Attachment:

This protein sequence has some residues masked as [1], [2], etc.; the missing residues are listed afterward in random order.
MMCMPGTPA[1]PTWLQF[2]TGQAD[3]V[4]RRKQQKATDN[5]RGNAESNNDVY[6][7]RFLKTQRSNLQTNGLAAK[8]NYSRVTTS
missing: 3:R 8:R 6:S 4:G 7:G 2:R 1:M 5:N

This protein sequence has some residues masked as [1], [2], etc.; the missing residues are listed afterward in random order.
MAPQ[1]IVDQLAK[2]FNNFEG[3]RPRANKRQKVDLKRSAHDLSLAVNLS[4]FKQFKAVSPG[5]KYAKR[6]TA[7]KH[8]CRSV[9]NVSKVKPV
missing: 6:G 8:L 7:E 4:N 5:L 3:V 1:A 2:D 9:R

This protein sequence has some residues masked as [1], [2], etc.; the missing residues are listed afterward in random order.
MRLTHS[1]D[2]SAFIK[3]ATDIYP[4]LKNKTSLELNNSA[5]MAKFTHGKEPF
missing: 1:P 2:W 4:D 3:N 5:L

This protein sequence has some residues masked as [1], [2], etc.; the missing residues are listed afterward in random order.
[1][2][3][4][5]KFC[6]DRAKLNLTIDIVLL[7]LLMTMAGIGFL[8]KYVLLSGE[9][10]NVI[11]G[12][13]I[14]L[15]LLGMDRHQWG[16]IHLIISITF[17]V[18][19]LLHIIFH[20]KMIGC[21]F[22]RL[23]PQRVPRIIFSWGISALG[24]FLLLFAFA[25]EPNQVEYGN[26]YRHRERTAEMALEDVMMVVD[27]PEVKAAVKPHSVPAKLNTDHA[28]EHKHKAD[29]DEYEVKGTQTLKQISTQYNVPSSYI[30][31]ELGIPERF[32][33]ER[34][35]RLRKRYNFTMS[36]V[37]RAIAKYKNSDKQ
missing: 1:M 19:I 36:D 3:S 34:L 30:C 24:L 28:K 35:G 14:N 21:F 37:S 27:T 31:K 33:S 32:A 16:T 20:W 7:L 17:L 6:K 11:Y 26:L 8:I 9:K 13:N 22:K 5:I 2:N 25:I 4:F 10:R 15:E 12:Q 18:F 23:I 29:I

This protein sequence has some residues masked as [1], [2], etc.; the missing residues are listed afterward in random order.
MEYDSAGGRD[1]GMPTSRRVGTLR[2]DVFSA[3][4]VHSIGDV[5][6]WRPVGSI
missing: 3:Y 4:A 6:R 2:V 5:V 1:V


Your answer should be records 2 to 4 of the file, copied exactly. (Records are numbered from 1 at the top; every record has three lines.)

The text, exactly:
This protein sequence has some residues masked as [1], [2], etc.; the missing residues are listed afterward in random order.
MAPQ[1]IVDQLAK[2]FNNFEG[3]RPRANKRQKVDLKRSAHDLSLAVNLS[4]FKQFKAVSPG[5]KYAKR[6]TA[7]KH[8]CRSV[9]NVSKVKPV
missing: 6:G 8:L 7:E 4:N 5:L 3:V 1:A 2:D 9:R

This protein sequence has some residues masked as [1], [2], etc.; the missing residues are listed afterward in random order.
MRLTHS[1]D[2]SAFIK[3]ATDIYP[4]LKNKTSLELNNSA[5]MAKFTHGKEPF
missing: 1:P 2:W 4:D 3:N 5:L

This protein sequence has some residues masked as [1], [2], etc.; the missing residues are listed afterward in random order.
[1][2][3][4][5]KFC[6]DRAKLNLTIDIVLL[7]LLMTMAGIGFL[8]KYVLLSGE[9][10]NVI[11]G[12][13]I[14]L[15]LLGMDRHQWG[16]IHLIISITF[17]V[18][19]LLHIIFH[20]KMIGC[21]F[22]RL[23]PQRVPRIIFSWGISALG[24]FLLLFAFA[25]EPNQVEYGN[26]YRHRERTAEMALEDVMMVVD[27]PEVKAAVKPHSVPAKLNTDHA[28]EHKHKAD[29]DEYEVKGTQTLKQISTQYNVPSSYI[30][31]ELGIPERF[32][33]ER[34][35]RLRKRYNFTMS[36]V[37]RAIAKYKNSDKQ
missing: 1:M 19:I 36:D 3:S 34:L 30:C 24:L 28:K 35:G 14:N 21:F 37:S 27:T 31:K 33:S 32:A 16:T 20:W 7:L 17:L 6:K 11:Y 26:L 8:I 9:K 13:N 22:K 5:I 2:N 25:I 4:F 10:R 15:E 12:Q 18:F 23:I 29:I